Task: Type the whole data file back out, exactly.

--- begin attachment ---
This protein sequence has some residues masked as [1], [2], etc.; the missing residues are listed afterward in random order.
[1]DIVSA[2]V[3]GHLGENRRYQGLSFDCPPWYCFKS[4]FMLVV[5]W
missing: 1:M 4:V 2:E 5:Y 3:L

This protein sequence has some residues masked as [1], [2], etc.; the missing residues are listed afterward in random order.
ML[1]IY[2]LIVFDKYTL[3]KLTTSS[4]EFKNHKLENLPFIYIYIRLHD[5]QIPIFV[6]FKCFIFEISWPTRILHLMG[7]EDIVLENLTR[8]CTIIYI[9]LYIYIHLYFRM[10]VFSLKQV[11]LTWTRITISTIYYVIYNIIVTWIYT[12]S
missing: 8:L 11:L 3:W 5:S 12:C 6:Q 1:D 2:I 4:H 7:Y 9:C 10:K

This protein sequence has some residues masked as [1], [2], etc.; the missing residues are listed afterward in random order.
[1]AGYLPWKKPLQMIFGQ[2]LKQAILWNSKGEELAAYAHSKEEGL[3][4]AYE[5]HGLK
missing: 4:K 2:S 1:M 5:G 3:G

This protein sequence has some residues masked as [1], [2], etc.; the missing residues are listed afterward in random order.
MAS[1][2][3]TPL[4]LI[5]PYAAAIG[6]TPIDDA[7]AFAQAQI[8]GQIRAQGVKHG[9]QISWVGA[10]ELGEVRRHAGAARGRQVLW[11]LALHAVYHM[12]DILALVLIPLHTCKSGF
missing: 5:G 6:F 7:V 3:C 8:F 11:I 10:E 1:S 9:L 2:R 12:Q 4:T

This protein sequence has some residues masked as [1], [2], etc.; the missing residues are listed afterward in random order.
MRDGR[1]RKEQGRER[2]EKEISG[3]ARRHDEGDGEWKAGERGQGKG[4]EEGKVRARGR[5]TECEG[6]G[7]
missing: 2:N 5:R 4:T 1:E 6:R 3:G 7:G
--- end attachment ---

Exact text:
This protein sequence has some residues masked as [1], [2], etc.; the missing residues are listed afterward in random order.
[1]DIVSA[2]V[3]GHLGENRRYQGLSFDCPPWYCFKS[4]FMLVV[5]W
missing: 1:M 4:V 2:E 5:Y 3:L

This protein sequence has some residues masked as [1], [2], etc.; the missing residues are listed afterward in random order.
ML[1]IY[2]LIVFDKYTL[3]KLTTSS[4]EFKNHKLENLPFIYIYIRLHD[5]QIPIFV[6]FKCFIFEISWPTRILHLMG[7]EDIVLENLTR[8]CTIIYI[9]LYIYIHLYFRM[10]VFSLKQV[11]LTWTRITISTIYYVIYNIIVTWIYT[12]S
missing: 8:L 11:L 3:W 5:S 12:C 6:Q 1:D 2:I 4:H 7:Y 9:C 10:K

This protein sequence has some residues masked as [1], [2], etc.; the missing residues are listed afterward in random order.
[1]AGYLPWKKPLQMIFGQ[2]LKQAILWNSKGEELAAYAHSKEEGL[3][4]AYE[5]HGLK
missing: 4:K 2:S 1:M 5:G 3:G

This protein sequence has some residues masked as [1], [2], etc.; the missing residues are listed afterward in random order.
MAS[1][2][3]TPL[4]LI[5]PYAAAIG[6]TPIDDA[7]AFAQAQI[8]GQIRAQGVKHG[9]QISWVGA[10]ELGEVRRHAGAARGRQVLW[11]LALHAVYHM[12]DILALVLIPLHTCKSGF
missing: 5:G 6:F 7:V 3:C 8:F 11:I 10:E 1:S 9:L 2:R 12:Q 4:T

This protein sequence has some residues masked as [1], [2], etc.; the missing residues are listed afterward in random order.
MRDGR[1]RKEQGRER[2]EKEISG[3]ARRHDEGDGEWKAGERGQGKG[4]EEGKVRARGR[5]TECEG[6]G[7]
missing: 2:N 5:R 4:T 1:E 6:R 3:G 7:G